Enrollment status

Age group



Absolute change

Not enrolled







































Source: Monthly CPS household surveys, public use files, 1999–2000 and 2013–2014, tabulationsby authors

underutilization among those labor force participants under age 30 in 2013–2014. For full detail, see Appendix 7E.

We have picked five young males (from ages 16–19 to 25–29) with different race-ethnicity, educational attainment, and family income backgrounds and used the logistic probability model to estimate their predicted probability of being underutilized in 2013–2014 (see Table 7.7).

Our first individual is a teenaged Black male, who was a high school dropout and lived in a low-income family. His predicted probability of being underutilized was an astonishingly high 73 %. If we made this young man a White male and raised his age to 20–24 but kept his education and family income status unchanged, his estimated probability of being underutilized still remained at 47 %. If this same young man's educational attainment was raised to that of a high school graduate and his family income raised to $20,000–$40,000, then his probability of being underutilized fell to 26.8 %.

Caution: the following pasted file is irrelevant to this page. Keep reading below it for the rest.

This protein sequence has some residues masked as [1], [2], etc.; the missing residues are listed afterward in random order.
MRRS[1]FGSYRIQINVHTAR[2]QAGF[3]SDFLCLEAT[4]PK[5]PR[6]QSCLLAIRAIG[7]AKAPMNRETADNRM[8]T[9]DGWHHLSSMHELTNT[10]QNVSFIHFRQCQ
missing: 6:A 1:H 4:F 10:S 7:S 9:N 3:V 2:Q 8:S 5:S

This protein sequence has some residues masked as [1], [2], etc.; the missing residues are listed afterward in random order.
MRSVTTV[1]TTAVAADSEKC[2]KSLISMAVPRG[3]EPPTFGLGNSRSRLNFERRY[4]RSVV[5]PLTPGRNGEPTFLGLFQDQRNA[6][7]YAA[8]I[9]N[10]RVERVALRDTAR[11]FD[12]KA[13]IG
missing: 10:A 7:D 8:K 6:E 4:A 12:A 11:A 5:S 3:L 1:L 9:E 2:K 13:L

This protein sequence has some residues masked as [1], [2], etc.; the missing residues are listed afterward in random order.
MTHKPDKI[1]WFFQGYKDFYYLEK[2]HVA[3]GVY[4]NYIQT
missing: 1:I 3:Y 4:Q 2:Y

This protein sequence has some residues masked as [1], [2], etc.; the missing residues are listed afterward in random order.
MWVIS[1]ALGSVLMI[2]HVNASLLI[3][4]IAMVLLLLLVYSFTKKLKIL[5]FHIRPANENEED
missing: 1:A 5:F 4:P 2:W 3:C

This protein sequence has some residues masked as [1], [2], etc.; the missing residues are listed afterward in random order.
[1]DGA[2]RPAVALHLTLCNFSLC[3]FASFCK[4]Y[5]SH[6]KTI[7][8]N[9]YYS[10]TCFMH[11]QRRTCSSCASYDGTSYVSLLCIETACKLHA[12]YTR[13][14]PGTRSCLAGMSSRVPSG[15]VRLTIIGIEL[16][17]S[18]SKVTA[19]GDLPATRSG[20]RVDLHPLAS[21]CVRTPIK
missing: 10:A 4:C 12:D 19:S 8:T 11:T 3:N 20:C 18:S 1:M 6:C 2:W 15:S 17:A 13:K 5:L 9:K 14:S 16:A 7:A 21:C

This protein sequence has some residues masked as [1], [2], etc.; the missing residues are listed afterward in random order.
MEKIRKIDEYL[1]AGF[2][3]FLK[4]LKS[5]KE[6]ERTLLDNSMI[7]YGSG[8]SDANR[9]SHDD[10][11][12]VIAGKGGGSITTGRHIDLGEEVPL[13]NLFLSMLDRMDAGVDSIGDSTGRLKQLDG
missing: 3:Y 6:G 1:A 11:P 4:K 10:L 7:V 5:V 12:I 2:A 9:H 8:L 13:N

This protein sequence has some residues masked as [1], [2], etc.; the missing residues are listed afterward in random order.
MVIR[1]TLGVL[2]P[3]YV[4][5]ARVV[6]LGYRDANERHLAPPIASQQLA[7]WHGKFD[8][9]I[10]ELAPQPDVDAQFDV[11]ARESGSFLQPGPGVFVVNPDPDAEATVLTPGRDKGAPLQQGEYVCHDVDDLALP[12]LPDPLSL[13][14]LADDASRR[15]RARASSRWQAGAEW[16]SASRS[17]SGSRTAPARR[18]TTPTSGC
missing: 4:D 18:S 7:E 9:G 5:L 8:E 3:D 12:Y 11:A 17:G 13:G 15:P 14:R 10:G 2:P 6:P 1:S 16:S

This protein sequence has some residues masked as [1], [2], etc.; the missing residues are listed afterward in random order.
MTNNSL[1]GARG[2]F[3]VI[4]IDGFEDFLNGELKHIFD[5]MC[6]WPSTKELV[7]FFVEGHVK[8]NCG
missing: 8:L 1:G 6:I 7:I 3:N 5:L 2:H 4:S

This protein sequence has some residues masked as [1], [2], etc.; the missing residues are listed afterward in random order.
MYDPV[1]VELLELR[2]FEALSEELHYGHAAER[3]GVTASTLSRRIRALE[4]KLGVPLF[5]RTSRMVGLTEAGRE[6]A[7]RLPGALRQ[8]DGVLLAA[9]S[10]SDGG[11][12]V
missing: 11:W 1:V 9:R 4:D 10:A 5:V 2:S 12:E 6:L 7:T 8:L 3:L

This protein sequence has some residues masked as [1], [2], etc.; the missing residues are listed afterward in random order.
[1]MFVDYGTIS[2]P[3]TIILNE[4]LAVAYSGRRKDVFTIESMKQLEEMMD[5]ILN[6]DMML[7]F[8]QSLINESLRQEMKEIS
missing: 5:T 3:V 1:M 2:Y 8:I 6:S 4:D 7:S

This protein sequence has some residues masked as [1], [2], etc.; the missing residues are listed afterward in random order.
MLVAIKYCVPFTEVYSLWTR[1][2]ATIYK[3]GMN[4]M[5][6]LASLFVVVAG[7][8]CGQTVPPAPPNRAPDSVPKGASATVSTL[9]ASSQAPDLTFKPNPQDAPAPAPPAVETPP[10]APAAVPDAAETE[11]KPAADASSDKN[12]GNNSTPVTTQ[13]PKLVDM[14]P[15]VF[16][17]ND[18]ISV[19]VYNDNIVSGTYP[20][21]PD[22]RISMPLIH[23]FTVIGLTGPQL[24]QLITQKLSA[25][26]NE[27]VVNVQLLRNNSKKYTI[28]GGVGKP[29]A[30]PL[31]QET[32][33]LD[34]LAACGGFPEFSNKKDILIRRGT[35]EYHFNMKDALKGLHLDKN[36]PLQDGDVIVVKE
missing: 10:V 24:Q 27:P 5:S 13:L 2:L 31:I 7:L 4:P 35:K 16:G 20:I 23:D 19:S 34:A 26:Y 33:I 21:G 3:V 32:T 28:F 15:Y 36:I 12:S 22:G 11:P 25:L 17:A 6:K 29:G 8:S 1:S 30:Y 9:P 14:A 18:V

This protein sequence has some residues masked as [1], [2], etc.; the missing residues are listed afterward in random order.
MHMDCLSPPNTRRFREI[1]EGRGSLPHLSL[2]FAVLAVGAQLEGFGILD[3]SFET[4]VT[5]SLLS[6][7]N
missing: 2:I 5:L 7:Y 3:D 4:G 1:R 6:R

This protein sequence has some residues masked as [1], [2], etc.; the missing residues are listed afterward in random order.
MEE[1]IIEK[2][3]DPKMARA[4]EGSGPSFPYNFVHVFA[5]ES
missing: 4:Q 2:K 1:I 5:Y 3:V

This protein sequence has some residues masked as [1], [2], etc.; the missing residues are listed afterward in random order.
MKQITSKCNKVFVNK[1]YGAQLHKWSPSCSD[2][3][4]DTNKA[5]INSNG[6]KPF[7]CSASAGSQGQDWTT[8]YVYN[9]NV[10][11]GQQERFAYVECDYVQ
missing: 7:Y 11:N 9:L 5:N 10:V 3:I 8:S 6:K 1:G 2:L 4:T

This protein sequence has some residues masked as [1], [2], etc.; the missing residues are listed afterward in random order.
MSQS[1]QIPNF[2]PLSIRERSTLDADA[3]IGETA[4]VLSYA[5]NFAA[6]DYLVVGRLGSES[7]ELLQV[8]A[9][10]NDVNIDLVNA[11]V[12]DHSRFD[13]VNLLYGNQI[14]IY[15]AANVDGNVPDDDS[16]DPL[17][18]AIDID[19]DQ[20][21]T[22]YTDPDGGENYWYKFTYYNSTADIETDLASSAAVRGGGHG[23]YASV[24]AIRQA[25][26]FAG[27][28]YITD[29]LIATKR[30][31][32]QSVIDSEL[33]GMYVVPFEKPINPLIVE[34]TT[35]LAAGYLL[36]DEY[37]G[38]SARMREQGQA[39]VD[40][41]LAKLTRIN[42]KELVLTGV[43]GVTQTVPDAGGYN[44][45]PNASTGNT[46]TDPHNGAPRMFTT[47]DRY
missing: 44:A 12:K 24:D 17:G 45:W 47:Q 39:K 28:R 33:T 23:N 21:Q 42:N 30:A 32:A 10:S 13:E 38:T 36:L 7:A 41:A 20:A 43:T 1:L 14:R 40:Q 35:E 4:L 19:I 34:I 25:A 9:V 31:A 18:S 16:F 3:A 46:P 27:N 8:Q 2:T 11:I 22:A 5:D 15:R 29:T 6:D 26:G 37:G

If his educational attainment was increased to that of an associate's degree and his family income increased to a middle-income level, his probability of being underutilized dropped to 14.2 %. Our final individual is a 25to 29-year-old White non-Hispanic male who was native born, had a bachelor's or higher degree, and lived in an upper middle-income family ($75,000–100,000). His predicted probability of being underutilized was only 6.8 %, or basically only one-eleventh as high as that of our first individual (the Black, male, teen dropout from a low-income family). The distribution of labor underutilization rates among our nation's young adults in 2013–2014 was extraordinarily varied, with potentially severe adverse consequences for future family formation, income and earnings inequality, and the economic and social well-being of children in these families.

Table 7.7 Predicted probabilities of selected young adult labor force participants beingunderutilized in 2013–2014 (in %)

Traits of individual

Probability of being

underutilized (%)


16to 19-year-old, Black, male, native born, high school dropout, low income



20to 24-year-old, White, male, native born, high school dropout, low income



20to 24-year-old, White, male, native born, high school graduate, $20,000–$40,000 income



20to 24-year-old, White, male, native born, associate's

degree, $40,000–$75,000 income



25to 29-year-old, White, male, native born, bachelor's or higher degree, $75,000–$100,000 income




  • [1] For a detailed review and assessment of the changing labor market experiences of teens and young adults (20–24) in the U.S., see Sum et al. 2014b.
  • [2] See Josh Sanbum, “Fewest Young Adults (18–24) in 60 Years Have Jobs,”,February 9, 2012.
  • [3] Over 50 % of all births to women under 30 in 2011 were out of wedlock, the first time ever thata majority of such births took place outside of marriage.
< Prev   CONTENTS   Next >